Tea Brewing Tips: A Basic Guide

Tea Brewing Tips: A Basic Guide

Jul 6th 2009


• Tea Storage: Store tea in a sealed container away from light, heat, air, and moisture. This will help keep your tea fresh, to ensure great-tasting tea with every cup.

• By the Pot or Cup? It's true! Most teas taste better when brewed by the pot, instead of by the cup. The additional leaf required to brew a pot provides fuller flavor.

  • About Water: It is the most important element. Good water makes good tea. Bottled, filtered, or spring water are best. Avoid hard water, as the high percentage of minerals can cause your tea to taste "off".
  • • Temperature: Avoid over boiling water, which strips it of oxygen, making the tea taste flat. Once it boils, remove it from the heat source and fill your pot or cup.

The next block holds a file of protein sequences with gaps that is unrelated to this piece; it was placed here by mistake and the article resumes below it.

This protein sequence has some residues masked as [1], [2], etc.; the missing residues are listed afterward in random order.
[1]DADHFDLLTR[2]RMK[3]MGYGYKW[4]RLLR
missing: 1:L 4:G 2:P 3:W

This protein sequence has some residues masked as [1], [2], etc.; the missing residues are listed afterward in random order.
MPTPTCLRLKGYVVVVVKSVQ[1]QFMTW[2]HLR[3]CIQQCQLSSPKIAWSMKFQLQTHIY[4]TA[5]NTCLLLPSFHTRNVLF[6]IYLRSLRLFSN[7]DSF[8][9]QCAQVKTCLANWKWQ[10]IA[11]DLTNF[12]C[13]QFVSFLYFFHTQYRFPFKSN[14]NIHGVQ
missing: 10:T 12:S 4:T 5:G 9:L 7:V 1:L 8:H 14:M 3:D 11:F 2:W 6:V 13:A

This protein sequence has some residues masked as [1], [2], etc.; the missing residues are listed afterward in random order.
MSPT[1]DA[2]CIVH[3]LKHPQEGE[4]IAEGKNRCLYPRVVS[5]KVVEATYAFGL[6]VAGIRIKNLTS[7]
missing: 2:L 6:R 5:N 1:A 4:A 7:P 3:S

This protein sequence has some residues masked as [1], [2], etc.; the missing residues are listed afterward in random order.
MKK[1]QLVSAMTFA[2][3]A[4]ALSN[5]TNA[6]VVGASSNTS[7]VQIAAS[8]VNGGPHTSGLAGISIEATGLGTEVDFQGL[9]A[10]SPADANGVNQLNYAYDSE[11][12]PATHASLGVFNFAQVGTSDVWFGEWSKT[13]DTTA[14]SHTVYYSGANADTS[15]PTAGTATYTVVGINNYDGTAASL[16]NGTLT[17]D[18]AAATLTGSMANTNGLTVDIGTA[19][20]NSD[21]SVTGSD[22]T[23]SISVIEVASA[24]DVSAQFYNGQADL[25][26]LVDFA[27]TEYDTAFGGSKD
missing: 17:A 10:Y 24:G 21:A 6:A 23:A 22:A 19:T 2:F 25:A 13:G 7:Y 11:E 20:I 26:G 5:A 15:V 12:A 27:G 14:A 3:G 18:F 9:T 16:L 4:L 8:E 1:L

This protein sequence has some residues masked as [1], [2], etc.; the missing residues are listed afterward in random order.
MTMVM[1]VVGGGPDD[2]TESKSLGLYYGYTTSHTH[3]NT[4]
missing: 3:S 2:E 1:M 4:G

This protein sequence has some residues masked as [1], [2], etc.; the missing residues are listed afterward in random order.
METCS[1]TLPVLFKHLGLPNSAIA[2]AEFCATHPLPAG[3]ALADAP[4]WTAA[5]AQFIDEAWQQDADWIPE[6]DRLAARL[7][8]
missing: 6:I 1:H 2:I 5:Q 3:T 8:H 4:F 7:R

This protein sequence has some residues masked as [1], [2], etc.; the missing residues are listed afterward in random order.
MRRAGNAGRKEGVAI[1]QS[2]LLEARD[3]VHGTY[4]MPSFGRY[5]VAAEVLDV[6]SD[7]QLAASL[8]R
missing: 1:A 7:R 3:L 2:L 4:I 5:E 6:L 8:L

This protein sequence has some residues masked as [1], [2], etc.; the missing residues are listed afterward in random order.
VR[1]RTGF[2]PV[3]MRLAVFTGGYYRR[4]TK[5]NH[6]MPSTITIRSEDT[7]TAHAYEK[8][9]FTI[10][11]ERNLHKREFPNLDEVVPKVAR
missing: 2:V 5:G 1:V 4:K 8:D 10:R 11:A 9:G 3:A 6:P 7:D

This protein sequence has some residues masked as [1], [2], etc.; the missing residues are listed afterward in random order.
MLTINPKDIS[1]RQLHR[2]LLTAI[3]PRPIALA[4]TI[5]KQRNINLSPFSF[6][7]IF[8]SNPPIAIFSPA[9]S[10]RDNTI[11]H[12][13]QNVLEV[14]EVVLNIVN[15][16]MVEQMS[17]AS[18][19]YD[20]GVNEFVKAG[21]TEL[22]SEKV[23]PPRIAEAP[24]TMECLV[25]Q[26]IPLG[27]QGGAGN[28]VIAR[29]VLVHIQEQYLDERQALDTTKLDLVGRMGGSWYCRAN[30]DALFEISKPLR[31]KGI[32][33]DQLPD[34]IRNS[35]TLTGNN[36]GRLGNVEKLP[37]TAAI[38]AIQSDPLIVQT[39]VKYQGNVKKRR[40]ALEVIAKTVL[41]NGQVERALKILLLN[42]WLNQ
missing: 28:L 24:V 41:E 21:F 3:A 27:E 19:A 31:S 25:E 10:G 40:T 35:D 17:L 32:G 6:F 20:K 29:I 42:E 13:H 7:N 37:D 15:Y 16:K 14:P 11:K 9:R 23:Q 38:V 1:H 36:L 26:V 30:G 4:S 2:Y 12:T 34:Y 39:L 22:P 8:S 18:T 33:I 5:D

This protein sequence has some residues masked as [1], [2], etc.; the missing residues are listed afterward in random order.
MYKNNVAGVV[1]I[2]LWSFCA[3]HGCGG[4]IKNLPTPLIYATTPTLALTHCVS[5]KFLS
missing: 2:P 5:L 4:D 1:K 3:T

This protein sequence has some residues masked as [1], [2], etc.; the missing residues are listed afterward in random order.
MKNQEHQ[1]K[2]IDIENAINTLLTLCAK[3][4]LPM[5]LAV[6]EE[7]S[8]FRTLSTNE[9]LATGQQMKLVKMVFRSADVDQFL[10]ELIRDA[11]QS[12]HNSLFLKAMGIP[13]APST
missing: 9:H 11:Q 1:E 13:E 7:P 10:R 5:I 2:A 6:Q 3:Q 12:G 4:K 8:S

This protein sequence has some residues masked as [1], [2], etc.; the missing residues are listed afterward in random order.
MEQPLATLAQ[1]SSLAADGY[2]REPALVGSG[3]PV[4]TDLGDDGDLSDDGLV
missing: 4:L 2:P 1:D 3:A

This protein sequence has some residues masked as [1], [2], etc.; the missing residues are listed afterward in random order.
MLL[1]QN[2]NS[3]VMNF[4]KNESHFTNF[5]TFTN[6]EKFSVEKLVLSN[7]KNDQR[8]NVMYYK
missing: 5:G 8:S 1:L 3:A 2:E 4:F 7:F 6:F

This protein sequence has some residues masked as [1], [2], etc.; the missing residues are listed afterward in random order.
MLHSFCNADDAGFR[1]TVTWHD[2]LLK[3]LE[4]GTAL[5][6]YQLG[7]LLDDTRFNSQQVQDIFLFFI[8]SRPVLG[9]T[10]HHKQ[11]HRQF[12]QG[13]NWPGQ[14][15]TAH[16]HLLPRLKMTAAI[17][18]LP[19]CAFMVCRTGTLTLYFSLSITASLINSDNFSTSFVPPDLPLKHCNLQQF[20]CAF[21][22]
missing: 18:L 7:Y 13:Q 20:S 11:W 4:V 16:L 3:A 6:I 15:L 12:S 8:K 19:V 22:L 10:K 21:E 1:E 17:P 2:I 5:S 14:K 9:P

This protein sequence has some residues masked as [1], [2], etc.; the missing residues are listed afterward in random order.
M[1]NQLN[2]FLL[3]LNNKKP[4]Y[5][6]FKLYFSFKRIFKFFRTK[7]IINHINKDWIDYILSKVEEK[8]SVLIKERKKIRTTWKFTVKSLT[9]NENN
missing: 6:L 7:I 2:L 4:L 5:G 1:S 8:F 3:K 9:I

• Warm your teapot or mug up with a splash of hot water before steeping your tea. Temperature is crucial to brewing an amazing cup of tea, and pouring hot water into a cold pot or cup can drop the perfect temperature 10°F., possibly causing your tea to under steep.

    • Double Steep: Many teas can be steeped more than once. However, the caffeine is often gone or greatly diminished by the second steeping.

    • Iced Tea? For iced tea, the secret is less water, not more leaf or longer steeping time. Over-steeping will simply cause your tea to taste bitter or astringent, whereas additional leaf, once diluted with ice and cool water, makes your iced tea taste perfect.

    • Bitter Tea? Next time, try less leaf, less steeping time, or cooler water. It helps to have a timer and thermometer when first experimenting with tea.

    • Rescuing a cup of over steeped tea? Try diluting the liquor with more hot water. Its pretty disappointing to realize you've over steeped your tea, but adding water will bring balance to your astringent/bitter cup and help you through this difficult time.

    • Remember, don't be afraid to experiment with tea! Some like their tea stout, some like it mellow. There is no truly right way to brew a cuppa; it is all about taste, and taste is relative.